The CDSE’s mission is to “Provide the DoD with a security center of excellence for the professionalization of the security community and be the premier provider of security education and training for the DoD and industry under the National Industrial Security Program (NISP). The CDSE provides development, delivery, and exchange of security knowledge to ensure a high-performing workforce capable of addressing our Nation’s security challenges.”

The training and certification programs offered by DSS run the gamut of core elements of security disciplines. Course offerings are broken down by specific functional and operational areas and include: Counterintelligence, Cybersecurity, General Security, Industrial Security, Information Security, International Security, Operations Security, Personnel Security, Physical Security, and other areas of interest. Most of the training and certifications that are publicly available are Unclassified.

Training programs and certifications are the gold standard for DoD security professionals in both civil service and contractor fields. The curriculum is rigorous and the material is challenging. Web-based training videos and course materials are readily available online 24-hours a day.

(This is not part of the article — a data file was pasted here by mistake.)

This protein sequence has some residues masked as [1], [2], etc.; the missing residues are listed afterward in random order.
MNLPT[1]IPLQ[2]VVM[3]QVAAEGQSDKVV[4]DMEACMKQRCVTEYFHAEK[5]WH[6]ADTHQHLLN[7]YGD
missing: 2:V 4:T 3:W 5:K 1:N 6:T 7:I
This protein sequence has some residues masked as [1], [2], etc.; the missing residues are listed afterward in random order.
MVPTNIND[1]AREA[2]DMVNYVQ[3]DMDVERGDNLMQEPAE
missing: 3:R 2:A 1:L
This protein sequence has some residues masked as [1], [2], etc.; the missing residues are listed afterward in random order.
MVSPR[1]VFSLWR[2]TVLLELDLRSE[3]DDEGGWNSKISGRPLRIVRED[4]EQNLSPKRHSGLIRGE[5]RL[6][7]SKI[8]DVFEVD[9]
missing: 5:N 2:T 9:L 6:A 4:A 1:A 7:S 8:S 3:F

From a user perspective, DSS training courses should not be taken on a whim. After registering for a class and successfully completing a course there is a multiple-choice exam that one is required to complete in order to receive full credit. There is an important caveat to note to prospective participants: if you fail an exam three times, you cannot register again for the same exam, and the passing grade is 75 percent.

Perhaps most importantly though, DSS CDSE training courses and certifications are free of charge. To review training courses that may be of interest and to register, check out: http://www.cdse.edu/about.html.

The goal of taking and successfully completing DSS CDSE courses is to one day qualify for entrance into the Security Professional Education Development Program (SPēD). The goal for DoD is to use this four level program as a future hiring requirement. Future promotions will likely require SPēD certification for DoD security positions so it’s a good idea to get started early.

A Key to Victory